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Too Low for Zero

Elton John

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Album Review

Elton John began inching back into the mainstream with Jump Up, an uneven but strong record highlighted by "Empty Garden." Its success set the stage for Too Low for Zero, a full-fledged reunion with his best collaborator, Bernie Taupin, and his classic touring band. Happily, this is a reunion that works like gangbusters, capturing everybody at a near-peak of their form. That means there aren't just hit singles, but there are album tracks, like the opener, "Cold as Christmas (In the Middle of the Year)," that strongly (and favorably) recall Goodbye Yellow Brick Road. John hadn't been this engaging in years, not since Gerald Ford was in office. Why does this work so well? Well, the question isn't just consistency, since records like A Single Man were strong, but it's because each cut here showcases John at a peak. He's rocking with a vengeance on "I'm Still Standing" and "Kiss the Bride," crafting a gorgeous romantic standard with "I Guess That's Why They Call It the Blues," while knocking songs as immaculately crafted as "Religion" — songs that anchor this album, giving the hits context. While this may not be as rich as his classic early period, it's a terrific record, an exemplary illustration of what a veteran artist could achieve in the early '80s. [The 1998 reissue — which didn't appear in the U.S. until 2001 — contains one bonus track, full artwork, extensive liner notes, and remastered sound.]

Customer Reviews

Too Low 4 Zero

graduated class of 82' fell in love with an older girl whogot married her name was crystal (perfect) followed by I want to kiss the of EJ's best .....ahhhh

Excellent album

Did you ever buy an album for just one song that you couldn't get out of your head? I bought this album for "I Guess that's why they call it the blues" and ended up loving the whole album. This album is a wonderful rare mix of energy and melancholy -- and for me, always succeeded in making me feel more energetic and less melancholy by the end of it. I reccommend starting with listening to "Crystal" and "Kiss the Bride" and if you're not hooked by those two songs then move on. The cassette I bought back in the 80s didn't have any of the last three tracks and I don't think I was missing much. Feel free to stop at "One More Arrow"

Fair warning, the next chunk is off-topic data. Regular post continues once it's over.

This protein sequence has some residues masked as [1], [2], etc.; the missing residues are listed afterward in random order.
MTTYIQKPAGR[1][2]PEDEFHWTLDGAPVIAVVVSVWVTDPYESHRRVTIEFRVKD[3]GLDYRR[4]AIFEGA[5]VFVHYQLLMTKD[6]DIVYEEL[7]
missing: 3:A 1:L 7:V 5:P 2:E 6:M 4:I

Looking Back

My all time favorite EJ. Reminds me of high school spring break with classmates on a trip to Greece....1984!! One of the rare albums of my high school years that left a memorable impression. Don't know if it was the time or the music; nonetheless, the two seemed to fit perfectly. MWhite


Born: March 25, 1947 in Pinner, Middlesex, England

Genre: Pop

Years Active: '60s, '70s, '80s, '90s, '00s, '10s

In terms of sales and lasting popularity, Elton John was the biggest pop superstar of the early '70s. Initially marketed as a singer/songwriter, John soon revealed he could craft Beatlesque pop and pound out rockers with equal aplomb. He could dip into soul, disco, and country, as well as classic pop balladry and even progressive rock. His versatility, combined with his effortless melodic skills, dynamic charisma, and flamboyant stage shows, made him the most popular recording artist of the '70s....
Full Bio

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